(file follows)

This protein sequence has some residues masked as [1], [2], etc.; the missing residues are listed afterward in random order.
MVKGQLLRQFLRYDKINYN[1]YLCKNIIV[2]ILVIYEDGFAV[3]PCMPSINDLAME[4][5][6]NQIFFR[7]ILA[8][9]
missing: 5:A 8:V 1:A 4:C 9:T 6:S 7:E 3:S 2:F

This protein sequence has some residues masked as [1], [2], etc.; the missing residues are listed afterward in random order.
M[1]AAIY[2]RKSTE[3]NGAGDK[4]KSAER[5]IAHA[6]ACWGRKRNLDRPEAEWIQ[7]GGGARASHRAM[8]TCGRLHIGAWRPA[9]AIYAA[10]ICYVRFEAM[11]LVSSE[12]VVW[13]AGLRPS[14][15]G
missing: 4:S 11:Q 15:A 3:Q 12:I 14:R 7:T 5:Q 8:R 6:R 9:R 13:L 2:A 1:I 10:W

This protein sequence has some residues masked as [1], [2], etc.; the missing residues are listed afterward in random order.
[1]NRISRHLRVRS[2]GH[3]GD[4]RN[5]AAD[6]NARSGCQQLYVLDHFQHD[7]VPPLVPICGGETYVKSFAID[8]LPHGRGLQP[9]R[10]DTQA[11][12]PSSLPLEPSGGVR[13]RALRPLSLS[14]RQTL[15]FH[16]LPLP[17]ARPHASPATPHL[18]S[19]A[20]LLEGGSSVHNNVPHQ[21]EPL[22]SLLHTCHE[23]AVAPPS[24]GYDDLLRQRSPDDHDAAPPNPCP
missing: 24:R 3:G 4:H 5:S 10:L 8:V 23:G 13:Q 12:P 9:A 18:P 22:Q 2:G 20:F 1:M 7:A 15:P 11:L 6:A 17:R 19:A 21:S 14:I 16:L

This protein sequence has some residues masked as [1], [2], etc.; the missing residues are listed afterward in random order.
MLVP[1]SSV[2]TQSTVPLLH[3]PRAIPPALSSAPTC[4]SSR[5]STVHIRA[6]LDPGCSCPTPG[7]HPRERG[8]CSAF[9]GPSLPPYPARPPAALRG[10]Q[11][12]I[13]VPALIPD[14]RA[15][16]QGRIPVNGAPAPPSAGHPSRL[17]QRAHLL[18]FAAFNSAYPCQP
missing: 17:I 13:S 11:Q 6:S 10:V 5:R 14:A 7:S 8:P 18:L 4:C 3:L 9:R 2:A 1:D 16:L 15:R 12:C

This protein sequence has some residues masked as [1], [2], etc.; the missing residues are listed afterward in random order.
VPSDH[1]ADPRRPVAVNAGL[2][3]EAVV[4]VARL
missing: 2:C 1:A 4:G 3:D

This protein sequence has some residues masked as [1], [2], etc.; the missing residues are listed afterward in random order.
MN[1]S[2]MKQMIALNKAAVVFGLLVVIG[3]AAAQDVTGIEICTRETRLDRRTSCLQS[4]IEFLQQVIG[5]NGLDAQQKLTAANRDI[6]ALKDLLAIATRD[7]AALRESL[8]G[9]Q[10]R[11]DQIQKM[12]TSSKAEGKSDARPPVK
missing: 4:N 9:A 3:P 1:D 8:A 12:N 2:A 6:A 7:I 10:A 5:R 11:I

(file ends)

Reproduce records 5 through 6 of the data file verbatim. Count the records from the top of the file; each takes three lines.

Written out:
This protein sequence has some residues masked as [1], [2], etc.; the missing residues are listed afterward in random order.
VPSDH[1]ADPRRPVAVNAGL[2][3]EAVV[4]VARL
missing: 2:C 1:A 4:G 3:D

This protein sequence has some residues masked as [1], [2], etc.; the missing residues are listed afterward in random order.
MN[1]S[2]MKQMIALNKAAVVFGLLVVIG[3]AAAQDVTGIEICTRETRLDRRTSCLQS[4]IEFLQQVIG[5]NGLDAQQKLTAANRDI[6]ALKDLLAIATRD[7]AALRESL[8]G[9]Q[10]R[11]DQIQKM[12]TSSKAEGKSDARPPVK
missing: 4:N 9:A 3:P 1:D 8:A 12:N 2:A 6:A 7:I 10:A 5:R 11:I